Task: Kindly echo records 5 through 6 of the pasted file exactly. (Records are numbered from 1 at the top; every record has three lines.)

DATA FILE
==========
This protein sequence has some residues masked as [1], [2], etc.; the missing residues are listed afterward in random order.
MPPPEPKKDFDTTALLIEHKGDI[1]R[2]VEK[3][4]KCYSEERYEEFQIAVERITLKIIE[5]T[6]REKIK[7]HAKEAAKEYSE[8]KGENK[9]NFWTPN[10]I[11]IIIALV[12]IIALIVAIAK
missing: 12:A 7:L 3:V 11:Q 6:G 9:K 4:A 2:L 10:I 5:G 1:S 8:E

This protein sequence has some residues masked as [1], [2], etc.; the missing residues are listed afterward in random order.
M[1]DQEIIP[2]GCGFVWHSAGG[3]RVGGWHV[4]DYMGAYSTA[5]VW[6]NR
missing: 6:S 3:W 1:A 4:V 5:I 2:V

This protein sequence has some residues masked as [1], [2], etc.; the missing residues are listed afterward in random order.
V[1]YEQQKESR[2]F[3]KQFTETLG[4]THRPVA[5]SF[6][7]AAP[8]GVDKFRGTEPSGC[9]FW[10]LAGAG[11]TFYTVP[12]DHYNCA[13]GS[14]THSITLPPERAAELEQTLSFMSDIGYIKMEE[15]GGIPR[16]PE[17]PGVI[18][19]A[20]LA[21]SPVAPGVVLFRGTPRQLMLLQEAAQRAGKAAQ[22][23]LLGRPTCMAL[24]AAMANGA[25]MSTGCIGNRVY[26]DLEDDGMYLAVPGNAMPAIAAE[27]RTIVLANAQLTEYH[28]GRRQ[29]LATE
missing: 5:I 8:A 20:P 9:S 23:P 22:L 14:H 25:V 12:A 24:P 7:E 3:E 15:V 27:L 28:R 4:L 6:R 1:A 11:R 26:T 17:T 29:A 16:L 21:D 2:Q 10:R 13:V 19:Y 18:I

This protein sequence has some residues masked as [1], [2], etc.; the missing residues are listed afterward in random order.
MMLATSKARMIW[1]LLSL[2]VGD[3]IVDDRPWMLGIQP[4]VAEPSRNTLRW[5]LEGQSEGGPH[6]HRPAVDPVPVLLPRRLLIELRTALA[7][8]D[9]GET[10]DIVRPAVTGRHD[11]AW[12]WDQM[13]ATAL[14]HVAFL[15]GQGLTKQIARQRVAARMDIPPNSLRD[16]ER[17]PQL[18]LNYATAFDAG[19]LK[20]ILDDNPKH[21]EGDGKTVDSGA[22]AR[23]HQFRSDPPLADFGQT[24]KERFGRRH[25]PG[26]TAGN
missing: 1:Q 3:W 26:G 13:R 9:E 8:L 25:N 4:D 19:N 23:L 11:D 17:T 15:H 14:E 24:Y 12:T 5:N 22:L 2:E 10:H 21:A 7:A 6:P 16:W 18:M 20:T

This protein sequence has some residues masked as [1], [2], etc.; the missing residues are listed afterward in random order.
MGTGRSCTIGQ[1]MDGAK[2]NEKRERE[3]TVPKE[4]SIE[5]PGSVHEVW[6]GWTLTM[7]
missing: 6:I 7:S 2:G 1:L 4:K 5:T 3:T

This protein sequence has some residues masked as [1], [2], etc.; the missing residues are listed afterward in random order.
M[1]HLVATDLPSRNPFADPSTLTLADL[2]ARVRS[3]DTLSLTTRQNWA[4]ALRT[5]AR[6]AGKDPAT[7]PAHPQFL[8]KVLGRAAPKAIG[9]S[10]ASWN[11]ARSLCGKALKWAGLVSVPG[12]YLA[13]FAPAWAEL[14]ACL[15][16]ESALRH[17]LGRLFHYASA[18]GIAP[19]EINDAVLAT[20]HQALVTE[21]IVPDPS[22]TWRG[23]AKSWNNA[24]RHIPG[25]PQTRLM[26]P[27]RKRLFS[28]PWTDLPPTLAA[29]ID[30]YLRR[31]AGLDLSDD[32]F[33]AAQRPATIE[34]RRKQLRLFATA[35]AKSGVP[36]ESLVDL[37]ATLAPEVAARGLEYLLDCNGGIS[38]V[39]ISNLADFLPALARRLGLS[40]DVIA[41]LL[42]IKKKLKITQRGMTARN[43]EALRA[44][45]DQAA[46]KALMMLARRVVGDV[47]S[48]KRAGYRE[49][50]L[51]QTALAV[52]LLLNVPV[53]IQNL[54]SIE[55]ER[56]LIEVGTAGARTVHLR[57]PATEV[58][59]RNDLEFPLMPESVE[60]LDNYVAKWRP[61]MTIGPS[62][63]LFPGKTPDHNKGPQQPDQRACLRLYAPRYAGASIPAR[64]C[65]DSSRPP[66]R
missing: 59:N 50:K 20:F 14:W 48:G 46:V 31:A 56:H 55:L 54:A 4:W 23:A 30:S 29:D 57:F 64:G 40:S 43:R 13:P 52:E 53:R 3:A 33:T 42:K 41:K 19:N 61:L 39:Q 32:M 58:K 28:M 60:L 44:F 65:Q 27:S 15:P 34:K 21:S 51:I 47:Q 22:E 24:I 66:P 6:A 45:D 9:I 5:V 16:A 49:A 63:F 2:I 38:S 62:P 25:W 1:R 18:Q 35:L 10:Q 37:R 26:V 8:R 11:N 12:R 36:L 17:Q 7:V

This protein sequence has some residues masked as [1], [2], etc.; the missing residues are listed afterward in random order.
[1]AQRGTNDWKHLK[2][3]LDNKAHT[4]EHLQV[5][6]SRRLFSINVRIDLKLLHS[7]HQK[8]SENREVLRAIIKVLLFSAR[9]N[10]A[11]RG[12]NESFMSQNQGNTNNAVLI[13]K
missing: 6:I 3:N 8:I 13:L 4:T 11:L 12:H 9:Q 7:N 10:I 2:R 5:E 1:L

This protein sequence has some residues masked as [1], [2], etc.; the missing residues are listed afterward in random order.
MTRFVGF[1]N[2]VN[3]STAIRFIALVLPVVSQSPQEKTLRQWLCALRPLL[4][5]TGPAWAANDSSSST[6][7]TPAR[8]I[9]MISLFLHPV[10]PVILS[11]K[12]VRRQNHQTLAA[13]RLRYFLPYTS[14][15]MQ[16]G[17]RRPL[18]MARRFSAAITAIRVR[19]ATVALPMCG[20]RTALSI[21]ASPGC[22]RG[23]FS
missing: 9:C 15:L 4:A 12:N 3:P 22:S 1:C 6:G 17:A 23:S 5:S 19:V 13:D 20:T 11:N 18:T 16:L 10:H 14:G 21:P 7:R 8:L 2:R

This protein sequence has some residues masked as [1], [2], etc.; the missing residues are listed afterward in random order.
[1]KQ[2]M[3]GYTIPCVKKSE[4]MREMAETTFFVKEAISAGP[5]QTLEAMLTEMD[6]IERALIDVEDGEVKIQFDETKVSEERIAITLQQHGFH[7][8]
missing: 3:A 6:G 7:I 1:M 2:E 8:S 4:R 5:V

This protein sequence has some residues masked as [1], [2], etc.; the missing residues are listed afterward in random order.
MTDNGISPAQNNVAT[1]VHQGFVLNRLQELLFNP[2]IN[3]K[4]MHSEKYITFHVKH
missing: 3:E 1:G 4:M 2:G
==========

This protein sequence has some residues masked as [1], [2], etc.; the missing residues are listed afterward in random order.
MGTGRSCTIGQ[1]MDGAK[2]NEKRERE[3]TVPKE[4]SIE[5]PGSVHEVW[6]GWTLTM[7]
missing: 6:I 7:S 2:G 1:L 4:K 5:T 3:T

This protein sequence has some residues masked as [1], [2], etc.; the missing residues are listed afterward in random order.
M[1]HLVATDLPSRNPFADPSTLTLADL[2]ARVRS[3]DTLSLTTRQNWA[4]ALRT[5]AR[6]AGKDPAT[7]PAHPQFL[8]KVLGRAAPKAIG[9]S[10]ASWN[11]ARSLCGKALKWAGLVSVPG[12]YLA[13]FAPAWAEL[14]ACL[15][16]ESALRH[17]LGRLFHYASA[18]GIAP[19]EINDAVLAT[20]HQALVTE[21]IVPDPS[22]TWRG[23]AKSWNNA[24]RHIPG[25]PQTRLM[26]P[27]RKRLFS[28]PWTDLPPTLAA[29]ID[30]YLRR[31]AGLDLSDD[32]F[33]AAQRPATIE[34]RRKQLRLFATA[35]AKSGVP[36]ESLVDL[37]ATLAPEVAARGLEYLLDCNGGIS[38]V[39]ISNLADFLPALARRLGLS[40]DVIA[41]LL[42]IKKKLKITQRGMTARN[43]EALRA[44][45]DQAA[46]KALMMLARRVVGDV[47]S[48]KRAGYRE[49][50]L[51]QTALAV[52]LLLNVPV[53]IQNL[54]SIE[55]ER[56]LIEVGTAGARTVHLR[57]PATEV[58][59]RNDLEFPLMPESVE[60]LDNYVAKWRP[61]MTIGPS[62][63]LFPGKTPDHNKGPQQPDQRACLRLYAPRYAGASIPAR[64]C[65]DSSRPP[66]R
missing: 59:N 50:K 20:F 14:W 48:G 46:V 31:A 56:H 55:L 54:A 4:W 23:A 30:S 29:D 57:F 64:G 40:S 43:R 13:P 52:E 53:R 3:A 33:T 42:K 41:K 19:N 61:L 39:Q 32:M 58:K 28:M 60:L 44:F 65:Q 27:S 15:P 34:K 21:S 51:I 47:Q 22:E 24:I 66:P 6:A 45:D 9:I 5:V 16:A 49:A 63:F 2:I 38:S 62:P 25:W 1:R 18:Q 35:L 10:Q 37:R 26:V 8:R 11:N 12:R 36:L 17:Q 7:V